The output of the oscillator is connected to an antenna via a trap, the trap serving to filter out unwanted harmonic frequencies in order to avoid interference with other transmissions.
The signal from the transmitter is received by the receiver antenna and delivered to a conventional computer-controlled broadcast television tuner. The output of the TV tuner is connected to a selected receiver. The combination of the TV tuner and the selected receiver form a double-superheterodyne receiver capable of rejecting out-of-band image signals.
The selected receiver outputs a reconstituted serial data stream substantially identical to the selectively-coded serial data stream generated by a microcontroller incorporated by the transmitter processor board. The data stream is sent to a decoder for converting the coded data stream to a synchronous nonreturn-to-zero code (NRZ) serial data stream. The synchronous NRZ serial data is an acceptable form for connection to standard microprocessor peripherals.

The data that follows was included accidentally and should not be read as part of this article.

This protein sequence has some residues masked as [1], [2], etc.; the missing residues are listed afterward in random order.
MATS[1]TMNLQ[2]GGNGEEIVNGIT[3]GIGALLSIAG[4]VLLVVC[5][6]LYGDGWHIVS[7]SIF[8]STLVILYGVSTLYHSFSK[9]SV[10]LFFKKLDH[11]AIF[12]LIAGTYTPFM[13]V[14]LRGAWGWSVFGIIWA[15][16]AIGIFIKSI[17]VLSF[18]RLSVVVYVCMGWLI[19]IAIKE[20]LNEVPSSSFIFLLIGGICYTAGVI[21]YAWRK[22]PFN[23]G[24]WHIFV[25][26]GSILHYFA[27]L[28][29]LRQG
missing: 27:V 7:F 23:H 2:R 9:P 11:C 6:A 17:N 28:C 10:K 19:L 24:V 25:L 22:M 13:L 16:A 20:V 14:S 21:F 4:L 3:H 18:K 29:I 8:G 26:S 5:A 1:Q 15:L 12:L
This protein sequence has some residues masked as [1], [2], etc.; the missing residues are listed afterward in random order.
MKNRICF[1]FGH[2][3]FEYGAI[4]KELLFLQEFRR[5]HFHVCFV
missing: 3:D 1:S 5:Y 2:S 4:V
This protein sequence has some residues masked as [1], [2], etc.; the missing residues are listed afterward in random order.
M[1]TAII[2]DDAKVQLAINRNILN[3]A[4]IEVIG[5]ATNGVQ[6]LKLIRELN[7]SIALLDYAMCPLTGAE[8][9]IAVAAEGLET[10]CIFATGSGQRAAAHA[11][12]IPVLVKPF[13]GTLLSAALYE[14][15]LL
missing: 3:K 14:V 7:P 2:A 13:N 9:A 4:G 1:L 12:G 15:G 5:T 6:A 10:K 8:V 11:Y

The incoming data is processed by a selected microprocessor which inspects the checksum generated by the transmitter microcontroller. For any checksum detected to be incorrect, the associated data is marked such that observation of the distorted data will reflect the distortion and can be easily disregarded. All data, whether valid or invalid, is sent to a second communications interface configured to perform as a standard asynchronous serial port which may be connected to any standard computer serial port. The data may then be displayed and recorded as desired.
The above mentioned features of the invention will become more clearly understood from the following detailed description of the invention read together with the drawings in which: